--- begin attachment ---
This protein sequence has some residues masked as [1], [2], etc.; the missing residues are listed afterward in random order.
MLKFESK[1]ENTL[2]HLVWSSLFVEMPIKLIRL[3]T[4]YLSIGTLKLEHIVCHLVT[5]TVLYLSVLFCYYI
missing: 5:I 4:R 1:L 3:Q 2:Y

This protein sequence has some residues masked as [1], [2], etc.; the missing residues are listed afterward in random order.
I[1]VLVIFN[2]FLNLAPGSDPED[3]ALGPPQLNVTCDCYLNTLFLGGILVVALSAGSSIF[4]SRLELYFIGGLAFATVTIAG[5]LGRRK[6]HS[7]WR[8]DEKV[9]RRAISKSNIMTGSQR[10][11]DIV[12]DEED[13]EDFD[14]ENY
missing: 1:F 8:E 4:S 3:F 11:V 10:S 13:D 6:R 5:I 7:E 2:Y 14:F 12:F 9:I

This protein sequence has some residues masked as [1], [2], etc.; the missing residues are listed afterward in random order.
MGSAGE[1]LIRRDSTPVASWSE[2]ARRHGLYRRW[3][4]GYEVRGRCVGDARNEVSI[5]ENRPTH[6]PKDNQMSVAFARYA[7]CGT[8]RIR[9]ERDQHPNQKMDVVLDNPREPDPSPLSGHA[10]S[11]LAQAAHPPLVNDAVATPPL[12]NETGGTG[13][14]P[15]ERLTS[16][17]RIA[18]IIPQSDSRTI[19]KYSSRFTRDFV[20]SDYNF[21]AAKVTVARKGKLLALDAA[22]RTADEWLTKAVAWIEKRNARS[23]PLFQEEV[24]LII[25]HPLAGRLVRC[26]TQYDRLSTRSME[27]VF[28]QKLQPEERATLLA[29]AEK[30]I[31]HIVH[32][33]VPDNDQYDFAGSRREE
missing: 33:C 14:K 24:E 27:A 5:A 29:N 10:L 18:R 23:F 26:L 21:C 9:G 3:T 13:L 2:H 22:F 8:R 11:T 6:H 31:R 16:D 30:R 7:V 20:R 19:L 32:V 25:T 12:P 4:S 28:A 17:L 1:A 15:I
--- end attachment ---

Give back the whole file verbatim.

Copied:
This protein sequence has some residues masked as [1], [2], etc.; the missing residues are listed afterward in random order.
MLKFESK[1]ENTL[2]HLVWSSLFVEMPIKLIRL[3]T[4]YLSIGTLKLEHIVCHLVT[5]TVLYLSVLFCYYI
missing: 5:I 4:R 1:L 3:Q 2:Y

This protein sequence has some residues masked as [1], [2], etc.; the missing residues are listed afterward in random order.
I[1]VLVIFN[2]FLNLAPGSDPED[3]ALGPPQLNVTCDCYLNTLFLGGILVVALSAGSSIF[4]SRLELYFIGGLAFATVTIAG[5]LGRRK[6]HS[7]WR[8]DEKV[9]RRAISKSNIMTGSQR[10][11]DIV[12]DEED[13]EDFD[14]ENY
missing: 1:F 8:E 4:S 3:F 11:V 10:S 13:D 6:R 5:I 7:E 2:Y 14:F 12:F 9:I

This protein sequence has some residues masked as [1], [2], etc.; the missing residues are listed afterward in random order.
MGSAGE[1]LIRRDSTPVASWSE[2]ARRHGLYRRW[3][4]GYEVRGRCVGDARNEVSI[5]ENRPTH[6]PKDNQMSVAFARYA[7]CGT[8]RIR[9]ERDQHPNQKMDVVLDNPREPDPSPLSGHA[10]S[11]LAQAAHPPLVNDAVATPPL[12]NETGGTG[13][14]P[15]ERLTS[16][17]RIA[18]IIPQSDSRTI[19]KYSSRFTRDFV[20]SDYNF[21]AAKVTVARKGKLLALDAA[22]RTADEWLTKAVAWIEKRNARS[23]PLFQEEV[24]LII[25]HPLAGRLVRC[26]TQYDRLSTRSME[27]VF[28]QKLQPEERATLLA[29]AEK[30]I[31]HIVH[32][33]VPDNDQYDFAGSRREE
missing: 33:C 14:K 24:E 27:A 5:A 29:N 10:L 18:R 23:F 26:L 21:C 9:G 3:T 13:L 2:H 22:F 8:R 11:T 6:H 31:R 16:D 30:R 7:V 20:R 19:L 32:V 25:T 12:P 4:S 28:A 17:L 1:A 15:I